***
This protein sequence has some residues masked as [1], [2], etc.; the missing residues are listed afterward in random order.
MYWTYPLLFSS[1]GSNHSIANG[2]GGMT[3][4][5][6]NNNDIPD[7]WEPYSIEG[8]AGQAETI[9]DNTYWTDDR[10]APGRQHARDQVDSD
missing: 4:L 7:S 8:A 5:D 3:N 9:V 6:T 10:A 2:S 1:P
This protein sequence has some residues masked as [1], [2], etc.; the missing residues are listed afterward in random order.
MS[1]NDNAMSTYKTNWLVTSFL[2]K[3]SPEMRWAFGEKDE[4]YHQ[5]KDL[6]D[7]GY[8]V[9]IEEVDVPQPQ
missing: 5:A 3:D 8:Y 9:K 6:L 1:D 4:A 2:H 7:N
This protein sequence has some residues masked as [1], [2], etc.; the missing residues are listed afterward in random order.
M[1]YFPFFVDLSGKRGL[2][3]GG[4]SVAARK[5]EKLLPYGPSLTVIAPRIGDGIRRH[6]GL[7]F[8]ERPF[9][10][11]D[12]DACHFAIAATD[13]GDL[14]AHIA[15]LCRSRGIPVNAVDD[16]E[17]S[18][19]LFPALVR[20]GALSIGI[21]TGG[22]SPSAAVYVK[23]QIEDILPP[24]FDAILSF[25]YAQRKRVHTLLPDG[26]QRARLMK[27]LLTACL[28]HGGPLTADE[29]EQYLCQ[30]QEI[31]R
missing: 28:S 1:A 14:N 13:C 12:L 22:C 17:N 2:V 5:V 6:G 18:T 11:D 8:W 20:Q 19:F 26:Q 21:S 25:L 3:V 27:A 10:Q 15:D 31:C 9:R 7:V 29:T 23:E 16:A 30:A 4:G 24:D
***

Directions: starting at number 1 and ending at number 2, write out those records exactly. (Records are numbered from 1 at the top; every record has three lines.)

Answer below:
This protein sequence has some residues masked as [1], [2], etc.; the missing residues are listed afterward in random order.
MYWTYPLLFSS[1]GSNHSIANG[2]GGMT[3][4][5][6]NNNDIPD[7]WEPYSIEG[8]AGQAETI[9]DNTYWTDDR[10]APGRQHARDQVDSD
missing: 4:L 7:S 8:A 5:D 3:N 9:V 6:T 10:A 2:S 1:P
This protein sequence has some residues masked as [1], [2], etc.; the missing residues are listed afterward in random order.
MS[1]NDNAMSTYKTNWLVTSFL[2]K[3]SPEMRWAFGEKDE[4]YHQ[5]KDL[6]D[7]GY[8]V[9]IEEVDVPQPQ
missing: 5:A 3:D 8:Y 9:K 6:L 1:D 4:A 2:H 7:N